Integrated marketers hear it over and over: content is king – meaning, relevant, targeted, quality content is a vital part of your business strategy.
So if content is king, then a content management system (CMS) is the trusty steed that safely and efficiently delivers the king to his subjects.
To use another analogy, CMS performs all the same functions as a printing press, newsroom, and paperboy, allowing you to create, schedule, and publish content, and even host forums for customers to engage with you. A good CMS platform can help you implement a content marketing strategy then, plan and schedule your content.
So it comes down to not if you need one, but which one is best for you.
Battle of the Titans: WordPress vs. Drupal
WordPress is one of the most enduringly popular CMS platforms of all time, powering everyone from media powerhouses like The New Yorker and BBC America to booming small businesses like the Kogi Truck. All in all, WordPress is used by 74 million sites.
With WordPress, there’s virtually no learning curve. Most templates are point, click and upload, allowing you to create a site in a few minutes. Besides offering beautiful, mobile responsive templates, WordPress has baked-in SEO and metrics functions.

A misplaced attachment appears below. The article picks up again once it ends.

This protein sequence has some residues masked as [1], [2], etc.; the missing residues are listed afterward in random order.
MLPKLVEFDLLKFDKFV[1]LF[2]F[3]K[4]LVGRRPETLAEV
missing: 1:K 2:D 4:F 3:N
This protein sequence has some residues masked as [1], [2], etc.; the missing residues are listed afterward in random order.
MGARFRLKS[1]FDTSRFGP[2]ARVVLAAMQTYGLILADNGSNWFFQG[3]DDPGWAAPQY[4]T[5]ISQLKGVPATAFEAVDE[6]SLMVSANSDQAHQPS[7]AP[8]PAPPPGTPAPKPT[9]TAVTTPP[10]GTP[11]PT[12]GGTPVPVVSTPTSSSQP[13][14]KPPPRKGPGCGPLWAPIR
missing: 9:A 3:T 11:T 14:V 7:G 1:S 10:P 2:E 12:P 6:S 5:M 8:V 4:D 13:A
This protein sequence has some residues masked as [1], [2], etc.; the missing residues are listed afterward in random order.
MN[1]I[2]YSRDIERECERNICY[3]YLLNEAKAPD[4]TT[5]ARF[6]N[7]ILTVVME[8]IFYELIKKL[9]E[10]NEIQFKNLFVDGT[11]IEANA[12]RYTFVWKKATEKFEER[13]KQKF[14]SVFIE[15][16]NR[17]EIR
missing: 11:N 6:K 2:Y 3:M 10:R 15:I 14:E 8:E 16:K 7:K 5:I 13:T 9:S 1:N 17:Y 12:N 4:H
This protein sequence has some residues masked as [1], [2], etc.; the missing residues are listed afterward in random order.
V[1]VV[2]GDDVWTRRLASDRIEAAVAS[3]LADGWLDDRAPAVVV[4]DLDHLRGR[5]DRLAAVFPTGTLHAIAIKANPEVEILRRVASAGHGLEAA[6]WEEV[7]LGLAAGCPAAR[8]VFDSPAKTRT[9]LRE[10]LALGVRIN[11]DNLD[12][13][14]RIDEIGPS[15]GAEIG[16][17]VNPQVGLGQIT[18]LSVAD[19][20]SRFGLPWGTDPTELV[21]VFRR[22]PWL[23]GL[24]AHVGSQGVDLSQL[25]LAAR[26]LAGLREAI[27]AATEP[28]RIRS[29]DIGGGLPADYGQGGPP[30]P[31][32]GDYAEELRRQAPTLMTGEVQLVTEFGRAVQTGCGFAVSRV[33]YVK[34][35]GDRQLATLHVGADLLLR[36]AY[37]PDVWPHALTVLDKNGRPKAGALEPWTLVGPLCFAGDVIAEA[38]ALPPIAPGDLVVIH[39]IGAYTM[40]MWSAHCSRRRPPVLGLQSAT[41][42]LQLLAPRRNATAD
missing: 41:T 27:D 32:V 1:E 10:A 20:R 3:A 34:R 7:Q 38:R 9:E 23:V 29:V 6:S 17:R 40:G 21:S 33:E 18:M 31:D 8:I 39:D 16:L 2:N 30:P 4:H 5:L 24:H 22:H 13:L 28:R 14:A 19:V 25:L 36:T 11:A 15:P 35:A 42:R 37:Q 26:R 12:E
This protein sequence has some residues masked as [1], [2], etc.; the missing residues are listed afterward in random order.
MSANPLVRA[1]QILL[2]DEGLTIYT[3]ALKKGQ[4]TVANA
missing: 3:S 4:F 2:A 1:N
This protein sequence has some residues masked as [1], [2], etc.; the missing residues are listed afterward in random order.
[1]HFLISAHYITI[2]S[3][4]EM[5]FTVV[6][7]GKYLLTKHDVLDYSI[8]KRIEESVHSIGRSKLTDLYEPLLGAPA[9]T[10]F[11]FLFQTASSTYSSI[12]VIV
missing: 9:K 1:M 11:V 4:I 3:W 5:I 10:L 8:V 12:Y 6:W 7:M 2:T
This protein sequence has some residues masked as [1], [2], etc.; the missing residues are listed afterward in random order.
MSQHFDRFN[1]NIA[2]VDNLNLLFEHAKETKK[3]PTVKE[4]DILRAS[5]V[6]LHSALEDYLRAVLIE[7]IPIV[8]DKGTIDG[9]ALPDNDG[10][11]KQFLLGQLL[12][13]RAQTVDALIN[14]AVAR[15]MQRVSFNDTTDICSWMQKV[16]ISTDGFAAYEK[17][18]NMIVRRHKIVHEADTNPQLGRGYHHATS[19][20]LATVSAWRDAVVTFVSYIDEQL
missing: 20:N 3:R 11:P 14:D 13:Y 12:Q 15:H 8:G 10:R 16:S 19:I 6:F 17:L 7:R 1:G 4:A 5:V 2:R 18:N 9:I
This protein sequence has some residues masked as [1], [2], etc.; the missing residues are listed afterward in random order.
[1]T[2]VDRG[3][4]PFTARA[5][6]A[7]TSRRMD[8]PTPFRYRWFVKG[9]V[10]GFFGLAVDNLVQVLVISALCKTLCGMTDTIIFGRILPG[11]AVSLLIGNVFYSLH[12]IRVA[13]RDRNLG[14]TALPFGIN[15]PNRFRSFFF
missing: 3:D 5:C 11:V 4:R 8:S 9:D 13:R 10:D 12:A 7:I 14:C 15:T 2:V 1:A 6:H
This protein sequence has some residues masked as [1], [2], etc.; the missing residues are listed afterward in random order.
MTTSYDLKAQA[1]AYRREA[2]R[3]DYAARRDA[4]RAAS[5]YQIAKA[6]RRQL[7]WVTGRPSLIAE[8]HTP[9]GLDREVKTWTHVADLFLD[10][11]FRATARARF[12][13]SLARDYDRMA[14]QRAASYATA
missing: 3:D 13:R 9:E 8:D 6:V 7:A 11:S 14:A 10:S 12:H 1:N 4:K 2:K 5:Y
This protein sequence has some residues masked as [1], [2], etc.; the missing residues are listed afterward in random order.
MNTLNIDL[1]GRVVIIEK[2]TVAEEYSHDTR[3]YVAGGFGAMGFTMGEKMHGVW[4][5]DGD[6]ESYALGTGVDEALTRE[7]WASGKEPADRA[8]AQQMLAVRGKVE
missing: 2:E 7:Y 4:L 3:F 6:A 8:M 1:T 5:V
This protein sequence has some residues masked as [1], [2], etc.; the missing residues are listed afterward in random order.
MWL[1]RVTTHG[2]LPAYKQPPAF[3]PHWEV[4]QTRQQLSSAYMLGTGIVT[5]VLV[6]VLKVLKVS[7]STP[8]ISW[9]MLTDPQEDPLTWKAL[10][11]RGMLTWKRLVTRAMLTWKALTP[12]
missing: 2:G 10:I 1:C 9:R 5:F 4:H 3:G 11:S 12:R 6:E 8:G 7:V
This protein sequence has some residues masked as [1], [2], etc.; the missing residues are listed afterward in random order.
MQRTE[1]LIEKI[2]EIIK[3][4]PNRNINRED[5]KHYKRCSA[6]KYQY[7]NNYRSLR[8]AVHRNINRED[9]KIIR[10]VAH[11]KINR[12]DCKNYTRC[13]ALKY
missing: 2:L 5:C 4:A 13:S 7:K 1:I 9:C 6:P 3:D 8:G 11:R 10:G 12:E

And for smaller, basic sites, WordPress (or one of its affiliates) will do the hosting for you. Fees for small, basic sites start at $3.95 per month.
On the other hand, Drupal might be a better choice if you want a scalable platform for a variety of functions. Drupal can support hundreds of users creating thousands of pages for millions of readers. The Economist, Warner Music Group, and Whole Foods all run on it – and because of superior security features, both The White House’s public-facing website and intranet are built on Drupal. And many experts agree that Drupal is inherently better for SEO.
Drupal is definitely not plug and play. You’ll need to hire a developer, and a standard site could cost you anywhere from $10,000 to $40,000 (plus hosting and maintenance fees). But you’re getting a custom site that can support many third-party applications.
The Winner Is…You
On the whole, experts agree WordPress (or Wix or Squarespace) is a good choice for small business. Many of these sites give integrated marketers a free trial. Learn more about what your customers expect from your online presence. CMS can help you satisfy those expectations, helping you drive more sales.